Python + Java knowledge
steve at holdenweb.com
Wed Oct 20 13:33:50 CEST 2004
Maurice LING wrote:
> Frohnhofer, James wrote:
>> I have the same problem. My 9 to 5 is using Java 1.1 (actually Visual
>> J++) --
>> don't ask . . .
>> That wasn't a problem in terms of skills and knowledge (and fun),
>> after I got
>> my kids to bed I would fire up IntelliJ and work on any of my pet Java
>> projects. But now that I've got the Python bug, I'm afraid my Java is
>> slipping. I haven't even tried out 1.5.
>> I was thinking of moving to Jython for my pet projects, but Jython
>> appears to
>> be 2 minor versions behind straight Python.
>> I don't have a solution or advice, only commiseration.
> I am amazed about people like Eric Raymond that can pick up and use a
> dozen language, how did they do it? It is equally amazing that
> programming jobs these days require half a dozen programming languages
> known. I came with a background in Pascal and bits of C, and some xBase
> languages, then picked up Java and Python. Considering that my 1st
> bachelors degree is in biochemistry, I may be proud already...
It's always been necessary to adapt your programming to the available
languages - much more so in the old days, when typically there wouldn't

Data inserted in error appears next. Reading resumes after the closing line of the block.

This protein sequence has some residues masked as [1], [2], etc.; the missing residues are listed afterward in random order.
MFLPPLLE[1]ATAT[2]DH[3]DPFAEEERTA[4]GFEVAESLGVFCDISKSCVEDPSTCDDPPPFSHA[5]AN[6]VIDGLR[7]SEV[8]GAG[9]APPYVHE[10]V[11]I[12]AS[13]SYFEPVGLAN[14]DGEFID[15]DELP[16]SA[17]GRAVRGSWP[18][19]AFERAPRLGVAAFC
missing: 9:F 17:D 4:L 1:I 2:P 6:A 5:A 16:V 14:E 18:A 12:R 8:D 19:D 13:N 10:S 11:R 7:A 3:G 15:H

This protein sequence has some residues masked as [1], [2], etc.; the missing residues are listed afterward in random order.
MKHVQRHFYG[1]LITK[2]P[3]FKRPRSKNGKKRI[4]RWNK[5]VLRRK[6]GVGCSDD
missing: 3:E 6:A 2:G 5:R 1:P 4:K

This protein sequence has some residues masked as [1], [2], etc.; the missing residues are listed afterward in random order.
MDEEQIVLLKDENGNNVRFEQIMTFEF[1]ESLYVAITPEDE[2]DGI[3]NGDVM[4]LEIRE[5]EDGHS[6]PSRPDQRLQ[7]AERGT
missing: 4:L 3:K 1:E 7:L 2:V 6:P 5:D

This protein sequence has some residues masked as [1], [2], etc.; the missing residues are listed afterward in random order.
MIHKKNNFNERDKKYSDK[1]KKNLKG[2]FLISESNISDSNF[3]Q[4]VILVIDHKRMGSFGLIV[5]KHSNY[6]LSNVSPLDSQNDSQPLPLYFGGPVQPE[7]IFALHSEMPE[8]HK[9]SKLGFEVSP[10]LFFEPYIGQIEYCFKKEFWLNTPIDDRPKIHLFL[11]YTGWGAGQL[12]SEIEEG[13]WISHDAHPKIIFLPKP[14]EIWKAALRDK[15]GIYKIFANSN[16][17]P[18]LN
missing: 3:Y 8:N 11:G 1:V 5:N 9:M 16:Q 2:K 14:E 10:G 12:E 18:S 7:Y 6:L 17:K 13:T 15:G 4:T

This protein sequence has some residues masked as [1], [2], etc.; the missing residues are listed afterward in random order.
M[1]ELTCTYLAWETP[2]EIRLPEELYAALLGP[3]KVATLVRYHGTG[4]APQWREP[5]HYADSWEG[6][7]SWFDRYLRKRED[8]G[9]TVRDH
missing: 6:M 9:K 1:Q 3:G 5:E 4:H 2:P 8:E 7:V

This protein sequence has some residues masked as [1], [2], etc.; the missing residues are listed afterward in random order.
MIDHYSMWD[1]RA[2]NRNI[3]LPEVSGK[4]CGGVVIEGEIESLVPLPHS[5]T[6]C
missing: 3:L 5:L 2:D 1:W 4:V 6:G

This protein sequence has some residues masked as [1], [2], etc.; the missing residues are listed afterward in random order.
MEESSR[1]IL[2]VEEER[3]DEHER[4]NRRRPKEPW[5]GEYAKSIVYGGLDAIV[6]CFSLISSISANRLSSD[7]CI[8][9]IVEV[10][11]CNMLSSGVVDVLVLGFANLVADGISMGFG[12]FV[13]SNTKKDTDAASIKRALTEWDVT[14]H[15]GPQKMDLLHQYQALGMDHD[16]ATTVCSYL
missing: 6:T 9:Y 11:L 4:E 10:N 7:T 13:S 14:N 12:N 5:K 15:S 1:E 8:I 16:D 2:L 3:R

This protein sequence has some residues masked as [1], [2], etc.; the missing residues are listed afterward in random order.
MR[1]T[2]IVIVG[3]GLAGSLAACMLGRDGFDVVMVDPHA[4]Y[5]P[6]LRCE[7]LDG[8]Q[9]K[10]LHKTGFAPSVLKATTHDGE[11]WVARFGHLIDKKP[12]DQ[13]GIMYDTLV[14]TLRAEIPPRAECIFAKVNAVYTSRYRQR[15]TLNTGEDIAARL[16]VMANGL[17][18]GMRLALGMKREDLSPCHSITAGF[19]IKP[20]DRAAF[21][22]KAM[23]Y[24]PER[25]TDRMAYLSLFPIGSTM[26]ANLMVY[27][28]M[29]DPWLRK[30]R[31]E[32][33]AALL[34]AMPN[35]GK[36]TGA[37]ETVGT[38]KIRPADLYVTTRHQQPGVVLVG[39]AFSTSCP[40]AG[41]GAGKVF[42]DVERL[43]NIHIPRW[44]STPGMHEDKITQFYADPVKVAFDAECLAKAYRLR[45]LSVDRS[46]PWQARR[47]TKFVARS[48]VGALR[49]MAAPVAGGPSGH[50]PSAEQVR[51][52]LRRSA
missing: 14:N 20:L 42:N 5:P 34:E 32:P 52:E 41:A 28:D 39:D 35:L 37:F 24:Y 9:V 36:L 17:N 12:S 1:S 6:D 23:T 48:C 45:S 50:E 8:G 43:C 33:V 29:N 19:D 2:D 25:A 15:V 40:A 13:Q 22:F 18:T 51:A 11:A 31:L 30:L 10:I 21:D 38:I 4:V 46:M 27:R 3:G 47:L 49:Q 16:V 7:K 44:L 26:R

be a large choice of languages for any specific piece of hardware.
> Programming itself does not tax on the knowledge of a language to its
> fullest but debugging does. Sometimes when you email to API developers
> for help on that API, they may come back with a "that may be a <your
> language> specific problem, it works out well with <my language>."
> Someone did say this "citizenship is an abitrary institution whose main
> objective is to discriminate"...... From the other end of the world, I
> applaud EU for tearing down country barriers.
People who only know one or two languages regard programming as a
language-specific skill, whereas older hands understand that programming
is programming is programming, and are prepared to use whatever tools
come to hand (while still having their favorites).
In programming I'm afraid that for some the barriers still remain. As a
European first and an expatriate Brit second I'm glad to see the
*economic* barriers between European countries being lowered, but it
would be a sad day if the cultural diversity of Europe were to cease
being of interest and importance.
> As mentioned in my post on 'reverse jython', I am envisioning the day
> where mixed language programming is a reality.
It's always been a reality - I write as one who mixed assembly language
and Algol 60 back in 1967. The goal of making it *easier* to mix
languages is approaching ever-so-slowly, as system complexity is
increasing faster than language implementations can keep up.
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